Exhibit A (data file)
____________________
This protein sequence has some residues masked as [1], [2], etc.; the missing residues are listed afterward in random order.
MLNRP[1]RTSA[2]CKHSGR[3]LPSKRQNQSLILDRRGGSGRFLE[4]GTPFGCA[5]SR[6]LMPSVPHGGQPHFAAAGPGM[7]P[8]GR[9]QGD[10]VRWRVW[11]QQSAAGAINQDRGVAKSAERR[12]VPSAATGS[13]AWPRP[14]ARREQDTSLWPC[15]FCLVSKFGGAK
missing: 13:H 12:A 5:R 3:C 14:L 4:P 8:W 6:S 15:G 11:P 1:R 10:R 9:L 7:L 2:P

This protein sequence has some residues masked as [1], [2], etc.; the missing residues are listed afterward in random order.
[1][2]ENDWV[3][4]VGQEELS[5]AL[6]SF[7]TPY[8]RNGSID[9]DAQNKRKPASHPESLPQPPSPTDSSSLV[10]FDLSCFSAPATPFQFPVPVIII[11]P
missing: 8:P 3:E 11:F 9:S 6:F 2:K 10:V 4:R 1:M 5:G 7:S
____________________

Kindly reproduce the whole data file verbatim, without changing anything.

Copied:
This protein sequence has some residues masked as [1], [2], etc.; the missing residues are listed afterward in random order.
MLNRP[1]RTSA[2]CKHSGR[3]LPSKRQNQSLILDRRGGSGRFLE[4]GTPFGCA[5]SR[6]LMPSVPHGGQPHFAAAGPGM[7]P[8]GR[9]QGD[10]VRWRVW[11]QQSAAGAINQDRGVAKSAERR[12]VPSAATGS[13]AWPRP[14]ARREQDTSLWPC[15]FCLVSKFGGAK
missing: 13:H 12:A 5:R 3:C 14:L 4:P 8:W 6:S 15:G 11:P 1:R 10:R 9:L 7:L 2:P

This protein sequence has some residues masked as [1], [2], etc.; the missing residues are listed afterward in random order.
[1][2]ENDWV[3][4]VGQEELS[5]AL[6]SF[7]TPY[8]RNGSID[9]DAQNKRKPASHPESLPQPPSPTDSSSLV[10]FDLSCFSAPATPFQFPVPVIII[11]P
missing: 8:P 3:E 11:F 9:S 6:F 2:K 10:V 4:R 1:M 5:G 7:S